What makes this all the more unsettling is that the NRA, like most political forces in the world, is about the profits of a few people. So we use the Constitution as a rationale for the profit making of a few by selling as many weapons to as many people as possible. Bad logic. Down the rabbit hole we fall and the more stupid we get, the more we convince ourselves we’re smart.

Posted by flashrooster | Report as abusive

This is about selling guns.. about profit… “Arming the freedom fighters” where have we heard that before? How did that work out for us? Or them??? Again & again.. Don’t you get tired of making the same mistakes? I guess not if the right people continue to make their blood money…
Noo…I don’t support evil regimes, but I also don’t support evil rebels either…Y’all need to find ways to make money that don’t kill civilians in Mass and destroy the environment forever…Surly, y’all can find something better to do!

Posted by Tracy--lee | Report as abusive

What do all these anti-gun, far-left liberals think they would do if someone broke into their home and rapes their women and children?! You know, like what just happened in Mexico. Are they planning to just stand there and watch, hoping to call the nice police officers when it’s all over…if they’re still alive?!

Do home invasions not happen in their world? Do people not get raped, murdered, and robbed on a daily basis in their world? Do they think that the victims of the above daily crimes expected to be a statistic?

It is simply jaw dropping reading some of the comments from these nut-cases. The police cannot protect you in the instant of these violent crimes, all you can do is report them after the fact…if you survive. These weak minded cowards don’t want the responsibilty of protecting their own and they want to make sure you cannot as well. They want you to share in the shame of their pathetic, shameful cowardice.

Posted by stambo2001 | Report as abusive

Every gun is a symbol of human failure. The NRA now has created a country with the highest murder and incarceration rate in the world. That’s how they define “free” I guess.

After two generations under a military dictatorship, the US is living proof that Joe Goebbels’ methods continue to work. The average American has long since been brainwashed, he’s laughing in his grave.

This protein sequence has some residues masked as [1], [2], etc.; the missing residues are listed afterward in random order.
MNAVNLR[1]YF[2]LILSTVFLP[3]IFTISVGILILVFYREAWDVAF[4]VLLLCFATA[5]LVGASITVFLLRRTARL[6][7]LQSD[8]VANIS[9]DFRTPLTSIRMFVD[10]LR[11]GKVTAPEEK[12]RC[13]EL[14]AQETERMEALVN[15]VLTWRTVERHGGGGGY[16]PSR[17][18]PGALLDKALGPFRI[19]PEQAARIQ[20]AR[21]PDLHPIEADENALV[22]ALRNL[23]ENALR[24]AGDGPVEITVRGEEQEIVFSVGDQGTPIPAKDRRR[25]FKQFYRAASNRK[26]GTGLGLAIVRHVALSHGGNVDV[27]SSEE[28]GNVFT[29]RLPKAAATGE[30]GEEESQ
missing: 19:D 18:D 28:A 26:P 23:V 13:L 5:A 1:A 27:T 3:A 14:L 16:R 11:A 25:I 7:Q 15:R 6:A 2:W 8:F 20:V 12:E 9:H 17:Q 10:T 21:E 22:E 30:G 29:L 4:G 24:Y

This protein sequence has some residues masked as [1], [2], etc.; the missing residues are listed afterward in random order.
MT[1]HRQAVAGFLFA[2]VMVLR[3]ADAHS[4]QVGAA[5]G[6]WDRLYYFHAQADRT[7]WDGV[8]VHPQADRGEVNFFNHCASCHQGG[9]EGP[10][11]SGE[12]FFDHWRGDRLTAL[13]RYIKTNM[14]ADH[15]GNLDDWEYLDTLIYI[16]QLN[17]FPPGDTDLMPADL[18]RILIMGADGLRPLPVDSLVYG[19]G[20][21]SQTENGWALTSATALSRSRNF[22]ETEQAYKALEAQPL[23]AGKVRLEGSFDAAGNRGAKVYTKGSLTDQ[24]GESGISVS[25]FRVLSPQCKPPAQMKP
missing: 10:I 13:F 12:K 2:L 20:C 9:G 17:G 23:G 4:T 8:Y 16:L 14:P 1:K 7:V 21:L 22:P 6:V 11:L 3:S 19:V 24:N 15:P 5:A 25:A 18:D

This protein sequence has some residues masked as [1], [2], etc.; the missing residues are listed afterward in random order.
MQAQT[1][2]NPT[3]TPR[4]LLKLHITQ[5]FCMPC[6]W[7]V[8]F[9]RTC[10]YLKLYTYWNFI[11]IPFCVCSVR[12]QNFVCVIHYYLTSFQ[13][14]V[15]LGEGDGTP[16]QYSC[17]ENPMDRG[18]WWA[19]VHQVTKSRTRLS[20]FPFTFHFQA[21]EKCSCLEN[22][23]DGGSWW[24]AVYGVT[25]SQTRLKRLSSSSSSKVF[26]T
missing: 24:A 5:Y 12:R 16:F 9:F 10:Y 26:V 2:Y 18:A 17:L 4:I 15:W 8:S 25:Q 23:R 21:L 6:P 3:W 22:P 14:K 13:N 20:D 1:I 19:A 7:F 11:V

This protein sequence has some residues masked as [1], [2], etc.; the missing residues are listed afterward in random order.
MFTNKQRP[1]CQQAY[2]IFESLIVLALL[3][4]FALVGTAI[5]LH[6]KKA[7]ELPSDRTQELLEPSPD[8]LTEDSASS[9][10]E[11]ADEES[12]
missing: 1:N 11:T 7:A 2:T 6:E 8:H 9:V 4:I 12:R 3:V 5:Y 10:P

Posted by DwightJones | Report as abusive

We can’t stem the international flow of illicit drugs so we’re going to take a stab at arms control? Are you serious? Take a look at who is involved in this business. There are some very nasty people who call themselves arms brokers. They are well financed and often protected by government officials who are in for a cut. This is just more election year tripe.

Posted by gordo53 | Report as abusive

Arms treaties are for the stupid.

The ones that should not have arms do not abide by the treaty, while those that should have arms abide by the treaty.

The facts no one wants to read.

Censorship is evil.

Posted by ALLSOLUTIONS | Report as abusive

Freaks. Glad I cancelled my membership. Did that after Columbine and that old fart Charlotn Heston’s “my cold dead hands” b.s.

Notice all the criminal-types bemoaning “arms treaties”. These are the same types of socio-paths that bemoan taxes, public schools, finance laws, or anything else based on commone sense.

The NRA serves the Gun Mfr industry. Anyone who really thinks they are protecting the 2nd Amd is a fool.

Posted by krimsonpage | Report as abusive

Some of the chief criminals and despots in this world are seated right there at the UN. Why should we ratify this? If any thing we should be hauling them Out of this country. Either that or they should at least punish Arabs countries like Iran for helping terrorist groups in Israel and Egypt. The UN IS A JOKE.

Posted by muse9657 | Report as abusive

While I remain frustrated with the amount of firearms floating around our city streets, it does appear that the NRA will right-wing itself out of existence. Which would be a good step forward on the issue.

Posted by SeaWa | Report as abusive

Yep you guys are right about how high cyber and economic risks are. When the systemic breakdown crap hits the fan in ther very near future, you will realize how stupid you are not to own firearms.

Posted by wisehiney | Report as abusive